The question that remains unanswered is the following: what will Brazil gain if this agreement is concluded? Additional access for our exports? Very little, almost nothing. Some of the main commodities that we export (coffee beans, soybeans, oil, among others) no longer face barriers in the European Union. The quotas offered for some other agricultural products in which we are competitive (such as beef, sugar and rice) are small and insufficient (lower or close to current exports); others are innocuous (they concern products in which European competition capacity would hardly allow space for Brazilian production, as is the case with pork).

As for our industrial exports, the reduction in European import tariffs, provided for in the agreement, is residual, since the average European tariff is already very low, due to the tariffs consolidated in the WTO and preference regimes.

Would European investment here increase? We never needed this type of agreement to be the largest recipient of direct investment in Latin America and one of the largest in the world. The agreement with the Europeans even tends to reduce investments or cause disinvestment in Brazil. Why invest here if they can supply the Brazilian market from their headquarters, free from tariff barriers?

It should not be claimed that industry associations and business unions are in favor of the agreement and that, therefore, there would be no reason to worry about its effects on the sector. The people who command and are represented in these industrial unions are mostly fictitious industrialists. Some are owners or executives of maquiladoras that import industrial products and parts and limit themselves to assembly with low added value and low job creation.

Or worse: they are mere importers who use their marketing structures to place products they receive from abroad on the domestic market. Or they are financiers who depend more on financial income than on operational income. Others are mere bureaucrats from employers' unions, who make a career in these entities and have little or no real weight in business terms. Furthermore, representatives of subsidiaries and branches of foreign companies have a strong presence in these employers' entities, which ultimately follow the headquarters' strategy.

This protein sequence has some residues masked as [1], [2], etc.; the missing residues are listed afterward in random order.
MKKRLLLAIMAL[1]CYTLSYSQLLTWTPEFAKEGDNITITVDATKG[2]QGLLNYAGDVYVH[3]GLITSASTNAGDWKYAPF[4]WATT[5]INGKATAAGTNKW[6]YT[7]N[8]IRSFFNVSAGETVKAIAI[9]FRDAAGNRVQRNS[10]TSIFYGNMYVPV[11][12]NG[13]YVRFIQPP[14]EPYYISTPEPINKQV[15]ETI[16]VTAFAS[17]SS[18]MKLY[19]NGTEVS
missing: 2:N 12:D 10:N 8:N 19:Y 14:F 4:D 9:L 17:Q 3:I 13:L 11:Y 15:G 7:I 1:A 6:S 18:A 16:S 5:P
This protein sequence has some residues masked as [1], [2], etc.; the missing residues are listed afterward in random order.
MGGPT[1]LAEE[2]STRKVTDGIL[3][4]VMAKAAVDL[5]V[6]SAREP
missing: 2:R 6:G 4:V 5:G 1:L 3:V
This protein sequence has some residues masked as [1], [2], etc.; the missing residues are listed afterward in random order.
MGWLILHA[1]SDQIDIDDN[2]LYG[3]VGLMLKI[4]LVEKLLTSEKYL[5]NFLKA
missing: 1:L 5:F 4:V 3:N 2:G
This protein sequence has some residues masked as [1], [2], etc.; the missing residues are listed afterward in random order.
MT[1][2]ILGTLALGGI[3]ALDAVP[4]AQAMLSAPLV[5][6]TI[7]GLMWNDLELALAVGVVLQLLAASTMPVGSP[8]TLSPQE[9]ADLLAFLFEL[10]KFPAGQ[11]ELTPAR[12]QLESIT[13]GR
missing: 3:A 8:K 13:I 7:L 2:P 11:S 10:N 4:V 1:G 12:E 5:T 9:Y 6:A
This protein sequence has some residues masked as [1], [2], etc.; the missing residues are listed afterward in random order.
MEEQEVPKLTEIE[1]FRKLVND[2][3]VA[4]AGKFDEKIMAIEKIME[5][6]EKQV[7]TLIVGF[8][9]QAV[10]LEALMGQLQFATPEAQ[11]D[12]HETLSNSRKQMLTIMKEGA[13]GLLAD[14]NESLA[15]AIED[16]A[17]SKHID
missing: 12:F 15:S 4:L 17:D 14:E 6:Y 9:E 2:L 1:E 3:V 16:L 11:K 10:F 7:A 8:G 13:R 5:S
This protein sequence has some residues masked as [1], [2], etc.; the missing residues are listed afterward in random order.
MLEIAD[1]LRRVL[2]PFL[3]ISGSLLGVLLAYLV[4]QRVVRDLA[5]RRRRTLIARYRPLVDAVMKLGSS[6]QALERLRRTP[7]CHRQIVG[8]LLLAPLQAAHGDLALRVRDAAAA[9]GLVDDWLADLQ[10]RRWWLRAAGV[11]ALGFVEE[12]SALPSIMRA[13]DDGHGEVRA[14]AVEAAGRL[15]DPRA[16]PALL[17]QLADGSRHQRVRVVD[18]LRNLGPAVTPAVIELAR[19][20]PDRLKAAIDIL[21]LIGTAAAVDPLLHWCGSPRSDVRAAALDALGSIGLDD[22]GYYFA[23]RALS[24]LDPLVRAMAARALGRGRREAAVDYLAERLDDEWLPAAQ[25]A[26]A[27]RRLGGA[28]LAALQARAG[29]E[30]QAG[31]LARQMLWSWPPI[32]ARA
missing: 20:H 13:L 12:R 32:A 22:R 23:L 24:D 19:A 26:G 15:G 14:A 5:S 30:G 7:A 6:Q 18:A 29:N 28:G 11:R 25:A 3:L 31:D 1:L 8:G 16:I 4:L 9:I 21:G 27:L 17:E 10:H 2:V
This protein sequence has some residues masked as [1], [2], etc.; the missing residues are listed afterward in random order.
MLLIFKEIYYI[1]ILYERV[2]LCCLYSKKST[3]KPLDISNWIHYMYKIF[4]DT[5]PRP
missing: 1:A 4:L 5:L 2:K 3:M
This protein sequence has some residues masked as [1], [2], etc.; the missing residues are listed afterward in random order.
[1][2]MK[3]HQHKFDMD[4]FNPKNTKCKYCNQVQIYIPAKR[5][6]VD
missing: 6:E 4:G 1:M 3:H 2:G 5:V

Small and medium-sized Brazilian entrepreneurs, in industry and agriculture, responsible for a large part of production and employment, are not effectively represented by these entities.

To worsen the situation created by the agreement with the Europeans, we would also be limited in the possibility of controlling and taxing exports – something that may be necessary for several reasons, including security, economic development and the protection of strategic interests. With few exceptions, the agreement prohibits quantitative restrictions on exports. And, in its original format, it prohibited taxes on exports.

From what I know, Brazilian negotiators are trying to get Europeans to agree to the possibility of taxing some critical minerals. If the list is small, it will only scratch the surface of the problem. If it's an exhaustive list, it won't help. With the rapid development of technology, the mineral that will be critical tomorrow is not perceived as critical today.

See how far we've come! We currently do not have any legal limitations to use the export taxation instrument. But now we are reduced to the position of asking Europeans for the possibility of some exceptions to the prohibition on taxation. In exchange for what? Again, it's the question that doesn't want to be silenced.

Time to walk away from a dangerous negotiation

Since the beginning of the year, what is being done by Brazilian negotiators is only damage control (damage control) – and still very incomplete. The negotiating team includes technicians and diplomats committed to reaching a result and dominated, for the most part, by a completely anachronistic liberalizing orientation. They leave a lot to be desired – not to use stronger words.

Now, with the election of Javier Milei, another weak argument has emerged (to say the least) – that failure to conclude an agreement with the Europeans could lead to Argentina's exit and the end of Mercosur. Now, a campaign is a campaign, a government is a government. Many campaign bravado is being and will be abandoned by Javier Milei. There are many Argentine business interests that would be heavily harmed by the country's exit from Mercosur, including important financiers of Javier Milei's campaign.

As far as I know, there is no support in the Argentine Congress for taking the country out of Mercosur; If the government tries, it will probably be defeated. The president-elect is already moderating his speech, on this and several other points where absurd theses prevailed during the election campaign. Therefore, this supposed risk for Mercosur is a story to scare little children.

And even in the highly unlikely hypothesis that Argentina were to break with Mercosur, would this be a reason for Brazil to enter into a harmful agreement with the Europeans?

Frankly, I can't understand how this deal is still on the table. We would already have to do what Australia recently did, which abandoned similar negotiations due to European intransigence. While Australia acts with sovereignty, Brazil falters in the face of the European Union.

*Paulo Nogueira Batista Jr. is an economist. He was vice-president of the New Development Bank, established by the BRICS. Author, among other books, of Brazil doesn't fit in anyone's backyard (LeYa). [https://amzn.to/44KpUfp]

Extended version of article published in the journal Capital letter, on December 01, 2023.